The dream of every young gamer ever forced to quit playing in order to eat, do homework or go to bed has now come true – you can actually make a living as a professional gamer. According to, pro gamers now earn six-figure salaries, tournaments sell out arenas and college gaming scholarships are on the rise.

The future of gaming is moving into eSports or competitive video gaming, with eGames often referred to as the Olympic equivalent for eSports. While not associated with the Olympics, at the 2016 Summer Games in Rio the British House hosted an eGames showcase featuring “Smite” as a show match and “Super Smash Bros.” for Wii U as the competition match. The first full eGames will be held during the 2018 Winter Olympics in Pyeongchang in South Korea and in 2020 at the Summer Olympics in Tokyo, Japan.

Long gone are the days of holding tournaments in convention halls. eGaming tournaments are now selling out arenas globally on a regular basis, especially in South Korea. In October 2013 the “League of Legends” Season 3 World Championship final between South Korea’s SK Telecom T1 and China’s Royal Club came to the Staples Center in Los Angeles. Sold out in less than a day, the event managed to bring competitive gaming to the U.S. in a much larger way.

Now incorporating eSports into its events, X Games is awarding medals to pro gamers, a decision that created an uproar among other X Games medalists. In January of last year Kristi Leskinen, a 34-year old freestyle skier who won bronze at the 2005 X Games Superpipe event, took to Twitter to protest X Games medals being awarded to pro gamers who were part of a “Halo 5” tournament.

Using the hash tags #couchgames and #athletesonly, she raised the chronically unresolved questions of what is a legitimate sport and who is a legitimate athlete. Although she clarified in subsequent tweets that she respected gamers, Leskinen said she believed that X Games medals should reserved for those athletes who take physical risks, earning their medals “through blood, sweat and tears.”

While a number of other athletes agreed with her, according to Nick Schwartz in a USA TODAY Sports “FORTHEW!N” column states that these negative opinions aren’t about to change anything at X Games. He notes that the eSports tournaments bring valued viewers to the X Games broadcasts which, surprisingly, don’t bring in high television ratings. eSports tournaments are definitely here to stay. Columbus, Ohio already has the first dedicated gaming arena thanks to Major League Gaming (MLG) with a much larger MLG facility set to open this year outside of Shanghai, China.

And just last month USA Today Sports reported that the National Basketball League (NBA) Commissioner Adam Silver announced that they have a new NBA 2K eLeague partnership with Take-Two Interactive Software that “will include a wing for the video game community.” This will be the first official eSports league operated by a U.S. professional sports league. Scheduled to launch in 2018, five pro gamers will be paid a salary to play a version of the popular NBA 2K video game using user-generated avatars rather than those of NBA players.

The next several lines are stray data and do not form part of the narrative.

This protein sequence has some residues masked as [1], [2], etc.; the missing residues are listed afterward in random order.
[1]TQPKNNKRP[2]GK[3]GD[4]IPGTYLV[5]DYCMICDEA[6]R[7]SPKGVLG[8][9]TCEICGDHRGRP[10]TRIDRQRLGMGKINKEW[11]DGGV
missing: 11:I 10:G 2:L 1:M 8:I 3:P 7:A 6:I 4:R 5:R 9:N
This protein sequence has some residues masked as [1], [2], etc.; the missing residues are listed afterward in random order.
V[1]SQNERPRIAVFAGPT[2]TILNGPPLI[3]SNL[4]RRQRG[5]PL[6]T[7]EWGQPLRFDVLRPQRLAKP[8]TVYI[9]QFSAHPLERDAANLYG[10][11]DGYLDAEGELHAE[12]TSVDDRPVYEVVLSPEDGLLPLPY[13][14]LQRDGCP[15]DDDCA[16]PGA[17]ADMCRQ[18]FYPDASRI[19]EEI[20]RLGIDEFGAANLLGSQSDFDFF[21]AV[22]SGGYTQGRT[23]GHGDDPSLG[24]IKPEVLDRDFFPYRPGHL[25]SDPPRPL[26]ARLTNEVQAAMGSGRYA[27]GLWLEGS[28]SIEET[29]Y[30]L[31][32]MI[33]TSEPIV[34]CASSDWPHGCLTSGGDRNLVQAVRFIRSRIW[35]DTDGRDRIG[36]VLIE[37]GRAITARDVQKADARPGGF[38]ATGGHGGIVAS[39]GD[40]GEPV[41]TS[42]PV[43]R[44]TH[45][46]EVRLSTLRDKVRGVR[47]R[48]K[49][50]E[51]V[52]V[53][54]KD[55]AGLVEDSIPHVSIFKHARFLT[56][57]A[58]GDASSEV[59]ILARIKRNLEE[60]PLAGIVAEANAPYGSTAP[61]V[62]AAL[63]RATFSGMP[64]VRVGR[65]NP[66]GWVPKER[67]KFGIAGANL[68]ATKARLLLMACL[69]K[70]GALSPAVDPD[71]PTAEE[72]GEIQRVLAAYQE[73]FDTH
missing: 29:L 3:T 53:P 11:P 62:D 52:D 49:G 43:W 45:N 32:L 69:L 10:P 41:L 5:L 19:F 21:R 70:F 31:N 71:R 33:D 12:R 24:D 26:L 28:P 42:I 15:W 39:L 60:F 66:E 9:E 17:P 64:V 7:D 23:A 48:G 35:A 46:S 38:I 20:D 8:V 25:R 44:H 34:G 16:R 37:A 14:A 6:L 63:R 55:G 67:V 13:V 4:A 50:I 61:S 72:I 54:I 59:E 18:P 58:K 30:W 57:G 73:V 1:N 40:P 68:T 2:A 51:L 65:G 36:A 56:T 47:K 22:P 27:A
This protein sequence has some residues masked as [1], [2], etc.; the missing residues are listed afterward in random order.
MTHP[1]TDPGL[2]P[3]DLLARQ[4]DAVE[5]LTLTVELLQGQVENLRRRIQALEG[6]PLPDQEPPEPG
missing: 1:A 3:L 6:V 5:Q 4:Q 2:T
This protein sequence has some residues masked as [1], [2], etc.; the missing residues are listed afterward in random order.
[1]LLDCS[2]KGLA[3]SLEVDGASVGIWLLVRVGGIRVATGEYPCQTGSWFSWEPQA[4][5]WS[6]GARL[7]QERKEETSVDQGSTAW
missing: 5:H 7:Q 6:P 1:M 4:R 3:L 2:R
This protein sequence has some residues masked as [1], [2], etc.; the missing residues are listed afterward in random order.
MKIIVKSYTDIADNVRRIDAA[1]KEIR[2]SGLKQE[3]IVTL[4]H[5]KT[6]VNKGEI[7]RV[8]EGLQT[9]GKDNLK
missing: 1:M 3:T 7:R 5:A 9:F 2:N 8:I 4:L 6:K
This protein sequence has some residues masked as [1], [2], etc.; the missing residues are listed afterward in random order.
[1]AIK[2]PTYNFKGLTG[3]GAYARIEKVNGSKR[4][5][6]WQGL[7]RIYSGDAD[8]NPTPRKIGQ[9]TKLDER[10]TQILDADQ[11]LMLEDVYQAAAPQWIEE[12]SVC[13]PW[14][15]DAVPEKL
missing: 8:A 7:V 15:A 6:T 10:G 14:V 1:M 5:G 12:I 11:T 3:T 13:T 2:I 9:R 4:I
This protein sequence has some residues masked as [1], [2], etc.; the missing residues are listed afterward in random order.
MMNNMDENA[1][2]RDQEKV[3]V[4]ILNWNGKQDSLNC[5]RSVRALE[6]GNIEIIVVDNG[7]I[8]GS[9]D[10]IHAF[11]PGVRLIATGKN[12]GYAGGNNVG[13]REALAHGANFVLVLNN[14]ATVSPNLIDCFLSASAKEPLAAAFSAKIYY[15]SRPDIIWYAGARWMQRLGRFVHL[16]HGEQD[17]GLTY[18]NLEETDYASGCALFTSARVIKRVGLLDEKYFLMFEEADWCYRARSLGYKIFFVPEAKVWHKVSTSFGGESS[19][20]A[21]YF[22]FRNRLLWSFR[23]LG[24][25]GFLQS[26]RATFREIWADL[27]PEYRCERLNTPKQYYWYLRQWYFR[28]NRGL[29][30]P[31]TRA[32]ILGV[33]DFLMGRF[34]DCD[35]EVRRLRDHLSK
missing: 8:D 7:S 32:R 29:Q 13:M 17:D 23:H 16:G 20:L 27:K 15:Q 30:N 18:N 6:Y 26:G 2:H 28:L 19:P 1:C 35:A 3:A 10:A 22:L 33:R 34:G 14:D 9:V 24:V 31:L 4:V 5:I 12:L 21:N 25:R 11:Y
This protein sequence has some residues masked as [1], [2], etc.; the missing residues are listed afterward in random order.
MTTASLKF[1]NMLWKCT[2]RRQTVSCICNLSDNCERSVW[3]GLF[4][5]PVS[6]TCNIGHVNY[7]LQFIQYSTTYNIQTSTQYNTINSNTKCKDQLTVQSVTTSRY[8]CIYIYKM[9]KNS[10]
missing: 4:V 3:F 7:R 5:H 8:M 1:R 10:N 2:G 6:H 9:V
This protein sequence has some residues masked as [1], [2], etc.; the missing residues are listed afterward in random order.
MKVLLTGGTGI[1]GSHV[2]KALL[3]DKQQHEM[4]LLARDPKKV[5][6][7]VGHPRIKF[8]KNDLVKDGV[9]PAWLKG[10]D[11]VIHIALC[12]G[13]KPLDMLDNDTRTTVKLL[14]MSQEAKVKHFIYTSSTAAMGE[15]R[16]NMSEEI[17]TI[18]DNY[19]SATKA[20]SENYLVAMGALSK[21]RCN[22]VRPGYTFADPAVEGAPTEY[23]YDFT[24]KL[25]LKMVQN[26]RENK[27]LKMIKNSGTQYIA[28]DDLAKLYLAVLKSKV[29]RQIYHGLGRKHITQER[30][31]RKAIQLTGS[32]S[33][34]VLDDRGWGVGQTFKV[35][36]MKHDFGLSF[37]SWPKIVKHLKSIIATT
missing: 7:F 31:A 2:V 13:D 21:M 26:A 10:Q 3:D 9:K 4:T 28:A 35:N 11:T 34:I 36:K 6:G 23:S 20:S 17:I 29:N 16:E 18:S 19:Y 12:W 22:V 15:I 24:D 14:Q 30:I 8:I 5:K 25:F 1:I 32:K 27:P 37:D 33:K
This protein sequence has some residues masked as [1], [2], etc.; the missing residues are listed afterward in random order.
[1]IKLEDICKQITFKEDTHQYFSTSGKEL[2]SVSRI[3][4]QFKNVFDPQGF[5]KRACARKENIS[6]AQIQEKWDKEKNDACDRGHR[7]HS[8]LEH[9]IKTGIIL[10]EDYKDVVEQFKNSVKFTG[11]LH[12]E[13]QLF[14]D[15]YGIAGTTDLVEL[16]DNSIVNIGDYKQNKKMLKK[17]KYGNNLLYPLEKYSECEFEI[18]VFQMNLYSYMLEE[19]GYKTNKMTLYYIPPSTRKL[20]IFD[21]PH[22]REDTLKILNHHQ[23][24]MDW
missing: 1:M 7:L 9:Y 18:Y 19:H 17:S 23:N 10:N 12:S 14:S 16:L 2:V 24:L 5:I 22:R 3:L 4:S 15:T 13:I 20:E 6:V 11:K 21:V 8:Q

In sharp contrast to Leskinen’s opinion of gamers as non-athletes playing couch games, Silver says that gamers “… are a completely different set of professional athletes,” an opinion shared by Compete Magazine. “There’s a global pool of gamers,” Silver said. “They come in all ages, and sizes and ethnicities and sexes, and then we will at some point have a draft that will look somewhat similar to an NBA draft, in which the teams will select their players, and presumably on top of that they’ll have the ability to spot some great talent on their own, players who aren’t identified through sort of a league system. And that’s how we’ll form our teams.” At this year’s All-Star Tournament in New Orleans five NBA players were trounced by Still Trill, a team of five gamers in a runup to the eLeague’s official launch.

Since this NBA partnership is a joint venture that includes all 30 NBA organizations, it means that eventually each organization could have its own eTeam. Silver, who has proven to be a savvy businessman in his three-plus years as commissioner added that, “Fans and players of these games, who aren’t as expert as these professionals, want to come into an arena and watch the very best play.” He said to imagine a scenario at Milwaukee’s new arena where, just like NBA basketball, there’s a five-on-five competition projected on a huge high-definition screen with fans watching all the moves. The play will include quarters, halftime and “everything that goes with it.”

Under Silver’s leadership virtual reality (VR) may finally reach its potential to transform the sports industry like never before. The idea of replacing a person’s senses with those generated by a computer failed to catch hold in the 1990s but better technology and more affordable equipment means it’s here to stay. NBA fans with a season LEAGUE PASS subscription can already view the league’s weekly games in VR. Starting on February 23 fans without the LEAGUE PASS can now select games a la carte to view in VR for $6.99. As if it couldn’t get any better, Silver is already talking about fans being able to pay to watch just the last five minutes of NBA games.


By Connie Wardman


Part two in a four part series on Video Gaming.